These were mentioned briefly in March, but we got more details here. Parents or guardians will be able to control movies and television shows according to their ratings, restrict apps that are age inappropriate, and limit use of the browser and YouTube app. The controls are accessible through the Settings menu.
We knew about this as well, but Forstall gave a quick demo. Developers can use push notifications with sounds for text alerts and instant messages.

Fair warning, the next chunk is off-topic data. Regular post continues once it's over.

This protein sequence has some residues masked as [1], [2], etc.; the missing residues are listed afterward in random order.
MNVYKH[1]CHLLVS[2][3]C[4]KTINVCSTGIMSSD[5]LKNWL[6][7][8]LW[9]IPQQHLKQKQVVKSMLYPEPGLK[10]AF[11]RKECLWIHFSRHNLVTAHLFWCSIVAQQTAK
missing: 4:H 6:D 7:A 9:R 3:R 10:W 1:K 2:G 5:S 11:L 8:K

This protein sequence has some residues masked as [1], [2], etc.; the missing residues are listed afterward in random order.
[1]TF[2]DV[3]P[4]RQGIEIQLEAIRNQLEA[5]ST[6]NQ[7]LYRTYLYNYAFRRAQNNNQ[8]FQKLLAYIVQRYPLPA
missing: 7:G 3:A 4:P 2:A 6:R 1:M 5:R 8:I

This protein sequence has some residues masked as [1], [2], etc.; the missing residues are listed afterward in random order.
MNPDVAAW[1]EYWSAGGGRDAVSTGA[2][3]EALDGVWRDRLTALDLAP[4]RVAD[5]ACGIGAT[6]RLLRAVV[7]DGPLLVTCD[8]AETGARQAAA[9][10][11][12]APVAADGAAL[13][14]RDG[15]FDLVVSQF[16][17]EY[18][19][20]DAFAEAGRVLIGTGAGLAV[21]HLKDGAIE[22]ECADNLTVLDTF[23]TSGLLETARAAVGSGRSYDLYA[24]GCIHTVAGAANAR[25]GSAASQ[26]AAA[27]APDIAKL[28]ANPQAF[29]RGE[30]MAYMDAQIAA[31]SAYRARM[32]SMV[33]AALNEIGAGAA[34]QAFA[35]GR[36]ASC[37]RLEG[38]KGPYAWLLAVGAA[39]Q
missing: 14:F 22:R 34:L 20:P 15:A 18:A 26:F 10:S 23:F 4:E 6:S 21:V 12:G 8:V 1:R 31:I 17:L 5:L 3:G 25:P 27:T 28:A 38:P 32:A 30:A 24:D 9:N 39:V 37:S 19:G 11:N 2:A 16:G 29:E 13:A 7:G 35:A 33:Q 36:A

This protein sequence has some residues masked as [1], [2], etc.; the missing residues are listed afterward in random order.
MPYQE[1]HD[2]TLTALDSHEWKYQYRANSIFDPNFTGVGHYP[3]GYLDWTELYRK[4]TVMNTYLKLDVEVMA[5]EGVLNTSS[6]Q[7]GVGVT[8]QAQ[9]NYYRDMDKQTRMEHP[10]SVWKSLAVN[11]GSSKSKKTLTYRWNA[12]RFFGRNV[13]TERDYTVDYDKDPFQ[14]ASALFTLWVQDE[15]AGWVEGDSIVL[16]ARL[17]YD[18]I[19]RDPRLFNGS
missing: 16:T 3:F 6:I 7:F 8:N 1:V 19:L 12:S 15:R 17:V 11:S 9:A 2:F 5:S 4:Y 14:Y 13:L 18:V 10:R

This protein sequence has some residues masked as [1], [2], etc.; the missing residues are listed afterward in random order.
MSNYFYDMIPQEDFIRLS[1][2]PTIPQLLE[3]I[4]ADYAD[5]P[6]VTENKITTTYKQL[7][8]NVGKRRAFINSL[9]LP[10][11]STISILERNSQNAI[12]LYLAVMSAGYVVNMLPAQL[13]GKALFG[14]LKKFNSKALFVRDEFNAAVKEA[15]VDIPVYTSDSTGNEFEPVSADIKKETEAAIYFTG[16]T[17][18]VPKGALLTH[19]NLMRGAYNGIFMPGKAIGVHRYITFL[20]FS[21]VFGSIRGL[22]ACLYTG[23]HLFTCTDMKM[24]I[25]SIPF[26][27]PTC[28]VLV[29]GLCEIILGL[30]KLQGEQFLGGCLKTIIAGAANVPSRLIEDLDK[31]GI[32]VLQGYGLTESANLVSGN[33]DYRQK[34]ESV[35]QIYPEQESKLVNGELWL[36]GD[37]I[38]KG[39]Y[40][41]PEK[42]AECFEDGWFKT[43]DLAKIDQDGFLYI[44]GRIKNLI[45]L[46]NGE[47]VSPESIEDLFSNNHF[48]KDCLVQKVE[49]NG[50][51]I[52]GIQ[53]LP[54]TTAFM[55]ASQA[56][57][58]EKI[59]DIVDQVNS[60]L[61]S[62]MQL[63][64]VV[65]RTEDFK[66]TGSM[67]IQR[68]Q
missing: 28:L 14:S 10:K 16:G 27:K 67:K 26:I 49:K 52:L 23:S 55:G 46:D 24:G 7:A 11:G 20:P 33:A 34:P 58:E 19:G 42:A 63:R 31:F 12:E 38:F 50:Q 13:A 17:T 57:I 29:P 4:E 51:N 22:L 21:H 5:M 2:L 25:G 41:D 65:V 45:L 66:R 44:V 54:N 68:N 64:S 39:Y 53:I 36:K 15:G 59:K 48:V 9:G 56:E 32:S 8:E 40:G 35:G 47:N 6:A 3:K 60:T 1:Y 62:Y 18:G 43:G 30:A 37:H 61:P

Multilingual users can use a small globe icon on the keyboard to access additional keyboards and a graffiti pad for symbols. Apple also added support for Hebrew, Arabic, Greek, Korean, and Thai.
The update also offers the following additions; read our initial OS 3.0 report for more information.
The ability to forward text messages and delete individual messages in a thread
Forward meeting invites and contacts